There's a couple of interesting lessons for Ford and CafePress to take away from this. For Ford (and companies like it), the lesson is surely to tighten the reins on your legal department. When they send stern letters to online service providers that threaten legal action, the natural outcome is that OSPs are going to get gun-shy -- and they'll tell your fans that they can't do anything and blame it all on you. The usual overkill approach from corporate counsel will come back and bite you on the ass.
For CafePress, the lesson is to take your customers' side when the law is with them. Even if Ford did tell CafePress to kill the BMC calendar, they'd have been wrong. The BMC calendar is legal -- even without Ford's blessing -- and when you protect yourself from legal liability by shutting it down, you incur PR liability by seeming like a bunch of candy-asses who can be bullied into submission by a memo from some white-shoe legal goon from a Fortune 100. Word gets around.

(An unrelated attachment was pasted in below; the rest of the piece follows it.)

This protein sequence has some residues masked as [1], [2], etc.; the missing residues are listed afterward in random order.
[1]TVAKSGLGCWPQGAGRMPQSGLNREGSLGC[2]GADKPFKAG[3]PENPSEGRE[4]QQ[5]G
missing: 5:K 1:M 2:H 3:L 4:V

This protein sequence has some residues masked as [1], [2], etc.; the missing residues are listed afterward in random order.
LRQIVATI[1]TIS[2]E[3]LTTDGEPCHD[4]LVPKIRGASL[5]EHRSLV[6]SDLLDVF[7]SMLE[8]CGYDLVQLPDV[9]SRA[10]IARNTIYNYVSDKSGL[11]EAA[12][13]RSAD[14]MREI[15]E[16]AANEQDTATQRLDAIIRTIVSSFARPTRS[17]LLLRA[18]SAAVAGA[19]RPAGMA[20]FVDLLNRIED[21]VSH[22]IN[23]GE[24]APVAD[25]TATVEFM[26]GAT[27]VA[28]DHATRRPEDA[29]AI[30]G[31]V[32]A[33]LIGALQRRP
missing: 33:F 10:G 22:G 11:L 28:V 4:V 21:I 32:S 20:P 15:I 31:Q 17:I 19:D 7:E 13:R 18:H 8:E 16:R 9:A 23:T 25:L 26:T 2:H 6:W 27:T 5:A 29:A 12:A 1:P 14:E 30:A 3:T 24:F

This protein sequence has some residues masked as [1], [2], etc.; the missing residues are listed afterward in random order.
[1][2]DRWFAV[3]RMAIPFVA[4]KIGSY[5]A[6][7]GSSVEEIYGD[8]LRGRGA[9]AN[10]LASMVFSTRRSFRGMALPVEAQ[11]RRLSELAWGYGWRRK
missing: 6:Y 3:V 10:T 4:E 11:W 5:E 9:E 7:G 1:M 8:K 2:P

I don't know that we'll ever be able to find out whether CafePress told BMC that Ford was down on their specific calendar, but at the end of the day, it doesn't really matter. Ford's earlier letters on the subject clearly scared the hell out of CafePress, and CafePress's lawyers clearly need a refresher course in trademark and liability.
There's one very good piece of news to come out of this, though: Ford's program to let its fans do whatever they want with high-quality shots of the cars is a damned forward-looking and decent bit of strategy.
Friday, January 25, 2008
Ford v Black Mustang Club a misunderstanding
It seems that the apparent legal dispute between Ford and the Black Mustang Club whereby the latter was prohibited from publishing a calendar with pictures of members cars was a misunderstanding. Cory has the story.